|Public transit access||Greenwich|
The Fan Museum, which opened in 1991, is the world's first museum dedicated to the preservation and display of fans. It is located within two grade II* listed houses built in 1721 in the Greenwich World Heritage Site in southeast London, England. Along with the museum, there is an orangery decorated with murals, a Japanese-style garden with a fan-shaped parterre, a pond and a stream.
The museum owns over 4,000 fans, fan leaves, and related ephemera. The oldest fan in the collection dates from the 10th century, and the collection of 18th and 19th century European fans is extensive. The entire collection is not displayed permanently due to conservation concerns, so three times a year the selection of fans on exhibit is changed. There is also a permanent educational display which teaches about fan history, manufacturing processes, and the various forms of fan.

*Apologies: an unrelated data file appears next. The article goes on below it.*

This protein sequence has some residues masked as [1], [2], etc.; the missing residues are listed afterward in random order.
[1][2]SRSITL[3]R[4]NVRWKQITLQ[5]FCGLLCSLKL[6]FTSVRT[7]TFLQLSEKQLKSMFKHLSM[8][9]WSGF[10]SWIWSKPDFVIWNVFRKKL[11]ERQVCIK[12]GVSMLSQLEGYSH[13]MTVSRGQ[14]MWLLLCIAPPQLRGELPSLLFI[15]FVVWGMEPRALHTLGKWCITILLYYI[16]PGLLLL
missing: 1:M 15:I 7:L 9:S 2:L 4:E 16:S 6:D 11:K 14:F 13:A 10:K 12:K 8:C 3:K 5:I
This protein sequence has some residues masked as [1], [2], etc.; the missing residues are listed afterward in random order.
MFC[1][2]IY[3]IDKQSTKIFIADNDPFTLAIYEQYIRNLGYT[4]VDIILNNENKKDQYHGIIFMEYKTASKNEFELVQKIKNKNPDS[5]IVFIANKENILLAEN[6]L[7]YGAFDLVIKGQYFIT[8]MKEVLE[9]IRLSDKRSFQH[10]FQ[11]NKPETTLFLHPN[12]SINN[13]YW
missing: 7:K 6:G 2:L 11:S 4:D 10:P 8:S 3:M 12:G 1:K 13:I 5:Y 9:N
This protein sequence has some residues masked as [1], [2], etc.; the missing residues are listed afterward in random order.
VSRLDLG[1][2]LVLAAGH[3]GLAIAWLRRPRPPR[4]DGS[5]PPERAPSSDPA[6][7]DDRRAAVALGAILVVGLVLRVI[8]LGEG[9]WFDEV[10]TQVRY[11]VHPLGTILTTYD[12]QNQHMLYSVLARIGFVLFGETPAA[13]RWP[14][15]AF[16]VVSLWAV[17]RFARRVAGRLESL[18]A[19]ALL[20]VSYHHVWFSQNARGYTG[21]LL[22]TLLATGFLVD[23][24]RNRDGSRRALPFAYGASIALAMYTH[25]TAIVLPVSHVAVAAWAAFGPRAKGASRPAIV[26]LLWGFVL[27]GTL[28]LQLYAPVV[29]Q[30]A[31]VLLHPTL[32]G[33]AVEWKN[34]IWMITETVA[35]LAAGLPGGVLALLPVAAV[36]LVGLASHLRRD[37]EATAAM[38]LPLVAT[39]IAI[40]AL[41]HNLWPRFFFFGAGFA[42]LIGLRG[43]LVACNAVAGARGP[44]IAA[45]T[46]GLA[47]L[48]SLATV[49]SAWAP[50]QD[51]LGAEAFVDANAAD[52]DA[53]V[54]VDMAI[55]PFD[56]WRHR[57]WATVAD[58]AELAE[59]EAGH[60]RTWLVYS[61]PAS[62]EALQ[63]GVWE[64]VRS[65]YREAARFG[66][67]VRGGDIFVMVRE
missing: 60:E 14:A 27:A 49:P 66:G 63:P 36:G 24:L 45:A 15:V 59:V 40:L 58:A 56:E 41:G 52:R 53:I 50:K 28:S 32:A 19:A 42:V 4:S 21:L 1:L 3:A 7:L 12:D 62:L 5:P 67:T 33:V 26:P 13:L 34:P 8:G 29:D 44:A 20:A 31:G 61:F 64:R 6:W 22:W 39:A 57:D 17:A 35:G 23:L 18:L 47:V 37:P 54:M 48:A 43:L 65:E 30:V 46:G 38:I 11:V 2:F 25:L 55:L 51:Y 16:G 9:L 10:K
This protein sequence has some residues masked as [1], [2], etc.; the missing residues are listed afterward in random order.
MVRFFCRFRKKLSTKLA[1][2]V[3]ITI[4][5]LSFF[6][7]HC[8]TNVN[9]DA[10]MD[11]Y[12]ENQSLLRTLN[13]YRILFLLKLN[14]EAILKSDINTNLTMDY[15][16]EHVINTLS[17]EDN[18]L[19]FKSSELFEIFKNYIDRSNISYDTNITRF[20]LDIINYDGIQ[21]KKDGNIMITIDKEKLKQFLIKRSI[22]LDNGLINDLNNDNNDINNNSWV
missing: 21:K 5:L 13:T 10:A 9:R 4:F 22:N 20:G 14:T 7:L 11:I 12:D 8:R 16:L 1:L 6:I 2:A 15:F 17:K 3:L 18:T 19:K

The museum operates a conservation unit which undertakes specialist work for other museums and also for the public. New fans are also made at the museum, and fan-making classes are held. The Fan Museum also contains a reference library.
Operated by an independent charitable trust, the museum has received financial support from the London Tourist Board, English Heritage, the National Art Collections Fund, the Foundation for Sports and the Arts, The Heritage of London Trust and the Heritage Lottery Fund, and from many corporate and individual supporters. National Trust members receive a discount on admission.
- Fans of the Livery: An Exhibition of Fans from the Worshipful Company of Fan Makers. London: The Worshipful Company of Fan Makers. 2016. ISBN 1526203715.
- Alexander, Hélène (2001). The Fan Museum. Lingfield: The Fan Museum, London in association with Third Millennium Publishing. ISBN 0954031911.